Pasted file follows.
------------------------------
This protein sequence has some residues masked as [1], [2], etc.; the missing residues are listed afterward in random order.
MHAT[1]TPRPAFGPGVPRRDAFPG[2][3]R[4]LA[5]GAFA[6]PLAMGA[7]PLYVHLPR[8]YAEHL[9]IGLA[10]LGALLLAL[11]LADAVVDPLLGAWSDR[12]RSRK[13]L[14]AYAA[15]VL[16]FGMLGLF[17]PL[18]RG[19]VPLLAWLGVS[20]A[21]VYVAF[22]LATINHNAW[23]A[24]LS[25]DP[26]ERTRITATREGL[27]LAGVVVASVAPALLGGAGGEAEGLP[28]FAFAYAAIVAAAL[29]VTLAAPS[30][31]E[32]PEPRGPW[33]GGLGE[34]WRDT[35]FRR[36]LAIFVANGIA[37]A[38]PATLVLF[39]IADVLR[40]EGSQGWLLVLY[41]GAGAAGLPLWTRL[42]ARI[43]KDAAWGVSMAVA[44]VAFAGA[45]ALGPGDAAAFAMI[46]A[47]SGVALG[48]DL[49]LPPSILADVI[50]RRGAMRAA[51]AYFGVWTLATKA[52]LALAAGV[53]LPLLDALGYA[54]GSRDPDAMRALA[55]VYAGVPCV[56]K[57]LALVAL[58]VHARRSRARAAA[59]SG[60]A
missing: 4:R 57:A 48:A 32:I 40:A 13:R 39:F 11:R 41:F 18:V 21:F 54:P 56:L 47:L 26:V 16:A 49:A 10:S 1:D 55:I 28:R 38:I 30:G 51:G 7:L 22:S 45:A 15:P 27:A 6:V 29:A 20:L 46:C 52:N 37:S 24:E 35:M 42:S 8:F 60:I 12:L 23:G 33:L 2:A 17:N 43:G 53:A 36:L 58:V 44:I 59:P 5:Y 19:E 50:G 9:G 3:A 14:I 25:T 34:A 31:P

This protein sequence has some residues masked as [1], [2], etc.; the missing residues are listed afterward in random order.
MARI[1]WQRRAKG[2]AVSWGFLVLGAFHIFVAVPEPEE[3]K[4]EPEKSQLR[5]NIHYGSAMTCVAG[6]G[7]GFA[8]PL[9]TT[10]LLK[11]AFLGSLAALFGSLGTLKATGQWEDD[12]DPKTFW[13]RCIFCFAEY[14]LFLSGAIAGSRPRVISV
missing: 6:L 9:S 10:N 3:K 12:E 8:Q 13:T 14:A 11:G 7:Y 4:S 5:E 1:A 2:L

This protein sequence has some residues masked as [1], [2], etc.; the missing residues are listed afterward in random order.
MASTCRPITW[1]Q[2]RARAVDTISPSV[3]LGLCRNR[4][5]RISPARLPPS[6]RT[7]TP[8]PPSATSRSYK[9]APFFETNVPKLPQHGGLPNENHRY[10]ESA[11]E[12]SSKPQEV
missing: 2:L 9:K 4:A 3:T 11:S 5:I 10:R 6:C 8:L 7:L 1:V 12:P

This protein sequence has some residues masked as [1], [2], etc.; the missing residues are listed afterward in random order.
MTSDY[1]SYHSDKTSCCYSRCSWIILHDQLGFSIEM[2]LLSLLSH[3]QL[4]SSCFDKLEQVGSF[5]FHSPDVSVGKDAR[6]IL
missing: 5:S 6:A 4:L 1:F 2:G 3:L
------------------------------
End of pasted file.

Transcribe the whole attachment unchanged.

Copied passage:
This protein sequence has some residues masked as [1], [2], etc.; the missing residues are listed afterward in random order.
MHAT[1]TPRPAFGPGVPRRDAFPG[2][3]R[4]LA[5]GAFA[6]PLAMGA[7]PLYVHLPR[8]YAEHL[9]IGLA[10]LGALLLAL[11]LADAVVDPLLGAWSDR[12]RSRK[13]L[14]AYAA[15]VL[16]FGMLGLF[17]PL[18]RG[19]VPLLAWLGVS[20]A[21]VYVAF[22]LATINHNAW[23]A[24]LS[25]DP[26]ERTRITATREGL[27]LAGVVVASVAPALLGGAGGEAEGLP[28]FAFAYAAIVAAAL[29]VTLAAPS[30][31]E[32]PEPRGPW[33]GGLGE[34]WRDT[35]FRR[36]LAIFVANGIA[37]A[38]PATLVLF[39]IADVLR[40]EGSQGWLLVLY[41]GAGAAGLPLWTRL[42]ARI[43]KDAAWGVSMAVA[44]VAFAGA[45]ALGPGDAAAFAMI[46]A[47]SGVALG[48]DL[49]LPPSILADVI[50]RRGAMRAA[51]AYFGVWTLATKA[52]LALAAGV[53]LPLLDALGYA[54]GSRDPDAMRALA[55]VYAGVPCV[56]K[57]LALVAL[58]VHARRSRARAAA[59]SG[60]A
missing: 4:R 57:A 48:A 32:I 40:A 13:R 39:F 11:R 41:F 18:V 21:F 54:P 56:L 47:L 26:V 16:A 49:A 10:S 1:D 55:I 28:R 38:I 30:G 51:G 7:L 22:S 45:A 15:P 27:A 6:V 29:A 20:L 46:C 52:N 37:S 24:E 35:M 42:S 8:F 60:I 12:L 23:G 33:L 2:A 17:N 43:G 53:A 36:L 58:V 44:I 59:P 5:Y 19:E 50:G 9:G 3:A 14:I 25:T 34:A 31:P

This protein sequence has some residues masked as [1], [2], etc.; the missing residues are listed afterward in random order.
MARI[1]WQRRAKG[2]AVSWGFLVLGAFHIFVAVPEPEE[3]K[4]EPEKSQLR[5]NIHYGSAMTCVAG[6]G[7]GFA[8]PL[9]TT[10]LLK[11]AFLGSLAALFGSLGTLKATGQWEDD[12]DPKTFW[13]RCIFCFAEY[14]LFLSGAIAGSRPRVISV
missing: 6:L 9:S 10:N 3:K 12:E 8:Q 13:T 14:A 11:G 7:Y 4:S 5:E 1:A 2:L

This protein sequence has some residues masked as [1], [2], etc.; the missing residues are listed afterward in random order.
MASTCRPITW[1]Q[2]RARAVDTISPSV[3]LGLCRNR[4][5]RISPARLPPS[6]RT[7]TP[8]PPSATSRSYK[9]APFFETNVPKLPQHGGLPNENHRY[10]ESA[11]E[12]SSKPQEV
missing: 2:L 9:K 4:A 3:T 11:S 5:I 10:R 6:C 8:L 7:L 1:V 12:P

This protein sequence has some residues masked as [1], [2], etc.; the missing residues are listed afterward in random order.
MTSDY[1]SYHSDKTSCCYSRCSWIILHDQLGFSIEM[2]LLSLLSH[3]QL[4]SSCFDKLEQVGSF[5]FHSPDVSVGKDAR[6]IL
missing: 5:S 6:A 4:L 1:F 2:G 3:L